Mount Baker’s Early History
USGS research in the last decade shows Mount Baker to be the youngest of several volcanic centers in the area and one of the youngest volcanoes in the Cascade Range. Volcanic activity in the Mount Baker area began more than one million years ago, but many of the earliest lava and tephra deposits have been removed by glacial erosion. The pale-colored rocks northeast of the modern volcano mark the site of ancient Kulshan Caldera that collapsed after an enormous ash eruption one million years ago. Subsequently, eruptions in the Mount Baker area have produced cones and lava flows of andesite, the rock that makes up much of other Cascade Range volcanoes like Mounts Rainier, Adams, and Hood. From about 900,000 years ago to the present, numerous andesitic volcanic centers in the area have come and gone, eroded by glaciers. The largest is the Black Buttes edifice, active between 400,000 and 300,000 years ago and formerly bigger than today’s Mount Baker.
Although numerous in Oregon and southern Washington, cinder cones formed of the rock type called basalt are rare around Mount Baker. A cinder cone that formed 9,800 years ago in Schriebers Meadow produced a widespread tephra layer, and lava flows that reached the Baker River.
Mount Baker Today
Modern Mount Baker formed during and since the last ice age, which ended about 15,000 years ago. Lava flows from the summit vent erupted between 30,000 and 10,000 years ago and, during the final stages of edifice construction, blocky pyroclastic flows poured down most of the volcano’s drainages. An eruption 6,600 years ago produced a blanket of ash that extended more than 20 miles to the northeast. This eruption probably occurred from the presently ice-filled summit crater. Subsequently, sulfurous gases have found two pathways to the surface – Dorr Fumaroles, northeast of the summit, and Sherman Crater, south of the summit. Both these area are sites of pervasive bedrock alteration, converting lavas to weak, white-to-yellow.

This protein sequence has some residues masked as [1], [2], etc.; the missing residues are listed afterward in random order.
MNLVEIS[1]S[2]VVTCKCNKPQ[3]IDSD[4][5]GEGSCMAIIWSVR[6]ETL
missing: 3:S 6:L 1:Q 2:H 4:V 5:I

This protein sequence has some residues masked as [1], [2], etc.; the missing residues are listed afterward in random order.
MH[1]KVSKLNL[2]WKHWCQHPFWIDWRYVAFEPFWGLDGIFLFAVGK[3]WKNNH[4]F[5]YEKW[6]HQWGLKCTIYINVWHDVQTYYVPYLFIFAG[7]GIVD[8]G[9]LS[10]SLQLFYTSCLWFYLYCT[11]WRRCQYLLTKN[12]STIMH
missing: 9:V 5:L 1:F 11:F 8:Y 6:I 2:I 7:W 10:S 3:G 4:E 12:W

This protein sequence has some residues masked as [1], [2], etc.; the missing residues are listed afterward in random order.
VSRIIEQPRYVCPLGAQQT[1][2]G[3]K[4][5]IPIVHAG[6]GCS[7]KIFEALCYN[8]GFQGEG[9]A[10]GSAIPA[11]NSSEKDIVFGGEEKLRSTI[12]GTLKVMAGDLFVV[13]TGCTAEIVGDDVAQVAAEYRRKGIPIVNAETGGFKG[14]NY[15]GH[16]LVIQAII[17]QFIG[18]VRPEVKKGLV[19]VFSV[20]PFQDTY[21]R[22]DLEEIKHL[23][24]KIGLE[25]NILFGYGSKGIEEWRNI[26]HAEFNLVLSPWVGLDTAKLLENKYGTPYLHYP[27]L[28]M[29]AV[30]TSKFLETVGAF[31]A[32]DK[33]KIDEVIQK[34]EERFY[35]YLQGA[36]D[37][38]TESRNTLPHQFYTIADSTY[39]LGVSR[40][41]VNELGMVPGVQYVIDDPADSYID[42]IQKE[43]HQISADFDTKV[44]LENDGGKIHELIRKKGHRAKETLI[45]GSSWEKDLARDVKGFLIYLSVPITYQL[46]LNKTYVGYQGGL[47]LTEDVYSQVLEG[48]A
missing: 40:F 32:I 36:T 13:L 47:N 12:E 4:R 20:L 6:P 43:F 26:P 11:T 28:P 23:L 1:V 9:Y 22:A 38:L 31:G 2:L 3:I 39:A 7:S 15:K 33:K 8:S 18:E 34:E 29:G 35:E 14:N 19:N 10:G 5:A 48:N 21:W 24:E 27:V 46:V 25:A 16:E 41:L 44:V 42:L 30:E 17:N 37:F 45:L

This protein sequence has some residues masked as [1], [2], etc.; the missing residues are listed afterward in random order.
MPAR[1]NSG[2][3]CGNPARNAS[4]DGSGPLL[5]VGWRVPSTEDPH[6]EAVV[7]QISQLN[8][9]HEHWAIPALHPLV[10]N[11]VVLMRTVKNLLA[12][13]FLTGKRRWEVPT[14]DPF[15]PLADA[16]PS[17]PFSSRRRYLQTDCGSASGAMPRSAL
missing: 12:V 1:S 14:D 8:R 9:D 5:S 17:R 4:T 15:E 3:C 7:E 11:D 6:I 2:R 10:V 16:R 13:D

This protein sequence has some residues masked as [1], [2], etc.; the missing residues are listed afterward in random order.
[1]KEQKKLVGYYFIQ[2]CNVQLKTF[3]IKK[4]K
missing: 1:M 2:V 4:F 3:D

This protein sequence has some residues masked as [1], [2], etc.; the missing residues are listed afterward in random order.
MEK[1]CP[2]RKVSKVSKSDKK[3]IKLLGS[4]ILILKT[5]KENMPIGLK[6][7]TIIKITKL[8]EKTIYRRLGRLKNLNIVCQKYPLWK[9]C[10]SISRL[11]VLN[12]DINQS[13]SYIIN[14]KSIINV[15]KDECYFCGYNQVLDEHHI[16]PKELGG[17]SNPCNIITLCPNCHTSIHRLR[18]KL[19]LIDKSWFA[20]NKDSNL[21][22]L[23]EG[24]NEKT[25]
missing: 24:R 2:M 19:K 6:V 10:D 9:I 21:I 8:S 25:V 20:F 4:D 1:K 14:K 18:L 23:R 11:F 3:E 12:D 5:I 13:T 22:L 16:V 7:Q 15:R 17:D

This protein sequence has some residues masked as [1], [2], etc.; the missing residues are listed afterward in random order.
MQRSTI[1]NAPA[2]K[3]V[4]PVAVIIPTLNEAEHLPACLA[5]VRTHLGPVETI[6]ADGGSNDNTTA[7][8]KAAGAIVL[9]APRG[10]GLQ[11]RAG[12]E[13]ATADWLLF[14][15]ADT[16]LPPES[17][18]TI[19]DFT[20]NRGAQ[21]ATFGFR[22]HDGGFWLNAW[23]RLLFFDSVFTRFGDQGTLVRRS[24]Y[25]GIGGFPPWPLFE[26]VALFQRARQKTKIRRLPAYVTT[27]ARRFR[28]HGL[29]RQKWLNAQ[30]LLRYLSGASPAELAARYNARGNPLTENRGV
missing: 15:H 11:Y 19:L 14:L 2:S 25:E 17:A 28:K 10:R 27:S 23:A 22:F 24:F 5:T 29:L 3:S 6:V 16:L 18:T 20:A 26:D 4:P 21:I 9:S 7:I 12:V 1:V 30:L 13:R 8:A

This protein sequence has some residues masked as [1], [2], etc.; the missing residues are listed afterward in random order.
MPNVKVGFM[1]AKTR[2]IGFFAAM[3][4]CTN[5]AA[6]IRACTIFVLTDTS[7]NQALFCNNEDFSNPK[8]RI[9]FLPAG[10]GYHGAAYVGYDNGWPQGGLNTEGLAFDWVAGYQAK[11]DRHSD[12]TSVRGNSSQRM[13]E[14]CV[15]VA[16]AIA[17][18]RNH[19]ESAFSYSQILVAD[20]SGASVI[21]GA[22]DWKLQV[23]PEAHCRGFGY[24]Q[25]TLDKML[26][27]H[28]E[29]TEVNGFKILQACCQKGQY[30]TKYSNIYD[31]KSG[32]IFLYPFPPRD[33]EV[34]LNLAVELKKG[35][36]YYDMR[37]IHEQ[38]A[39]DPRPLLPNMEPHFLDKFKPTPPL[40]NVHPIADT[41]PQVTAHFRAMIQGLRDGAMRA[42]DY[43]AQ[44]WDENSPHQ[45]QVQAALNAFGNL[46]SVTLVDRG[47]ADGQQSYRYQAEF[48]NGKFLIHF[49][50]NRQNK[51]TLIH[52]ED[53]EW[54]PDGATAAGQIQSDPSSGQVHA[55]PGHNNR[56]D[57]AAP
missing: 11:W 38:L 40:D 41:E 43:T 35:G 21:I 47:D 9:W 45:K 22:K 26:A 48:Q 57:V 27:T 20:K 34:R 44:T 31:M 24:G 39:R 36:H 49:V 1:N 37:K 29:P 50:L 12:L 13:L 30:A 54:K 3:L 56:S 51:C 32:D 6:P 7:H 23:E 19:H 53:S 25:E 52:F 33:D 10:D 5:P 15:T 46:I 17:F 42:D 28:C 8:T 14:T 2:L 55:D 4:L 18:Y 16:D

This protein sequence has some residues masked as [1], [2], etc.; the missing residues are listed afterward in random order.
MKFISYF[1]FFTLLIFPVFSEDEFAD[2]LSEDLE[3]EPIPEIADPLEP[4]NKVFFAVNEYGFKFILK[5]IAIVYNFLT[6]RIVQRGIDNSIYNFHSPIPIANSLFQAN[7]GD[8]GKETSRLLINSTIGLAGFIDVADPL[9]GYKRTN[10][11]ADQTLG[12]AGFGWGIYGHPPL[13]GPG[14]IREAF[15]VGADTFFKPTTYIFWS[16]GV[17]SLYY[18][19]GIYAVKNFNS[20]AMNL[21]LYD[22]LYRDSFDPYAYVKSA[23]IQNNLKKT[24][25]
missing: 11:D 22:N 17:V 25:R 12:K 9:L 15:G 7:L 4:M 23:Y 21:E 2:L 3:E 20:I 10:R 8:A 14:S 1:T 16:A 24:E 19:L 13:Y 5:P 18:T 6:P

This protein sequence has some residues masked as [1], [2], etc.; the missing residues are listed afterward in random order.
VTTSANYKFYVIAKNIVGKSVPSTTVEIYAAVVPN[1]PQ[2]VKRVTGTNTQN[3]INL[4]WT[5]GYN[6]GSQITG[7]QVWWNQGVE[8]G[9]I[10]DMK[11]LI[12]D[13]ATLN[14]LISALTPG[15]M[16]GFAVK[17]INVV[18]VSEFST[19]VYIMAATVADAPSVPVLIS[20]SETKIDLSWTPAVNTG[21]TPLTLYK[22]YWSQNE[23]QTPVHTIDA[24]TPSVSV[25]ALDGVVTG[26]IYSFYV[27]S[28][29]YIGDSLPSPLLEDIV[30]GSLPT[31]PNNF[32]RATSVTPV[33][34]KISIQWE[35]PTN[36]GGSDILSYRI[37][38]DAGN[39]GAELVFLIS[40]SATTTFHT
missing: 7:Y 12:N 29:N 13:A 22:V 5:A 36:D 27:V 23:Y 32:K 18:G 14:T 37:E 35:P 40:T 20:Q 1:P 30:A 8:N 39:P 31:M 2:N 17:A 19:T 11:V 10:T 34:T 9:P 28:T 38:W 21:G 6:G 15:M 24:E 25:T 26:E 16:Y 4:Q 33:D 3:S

Source: U.S. Geological Survey
Mount Baker Facts
- When was the last time Mount Baker erupted? Mount Baker’s last eruption was in 1880.
- What does kulshan mean? Mount Baker (Lummi: Qwú’mə Kwəlshéːn; Nooksack: Kw’eq Smaenit or Kwelshán), also known as Koma Kulshan or simply Kulshan, is an active glaciated andesitic stratovolcano in the Cascade Volcanic Arc and the North Cascades of Washington in the United States.
- Is Mount Baker active dormant or extinct? Mount Baker is also an active volcano. Mount Baker will erupt again, disrupting the landscape and the lives of people downstream and downwind. During an eruption at Mount Baker, you can expect: Lahars caused (volcanic mud flows caused by melting of snow and ice) can flow for tens of miles down valleys.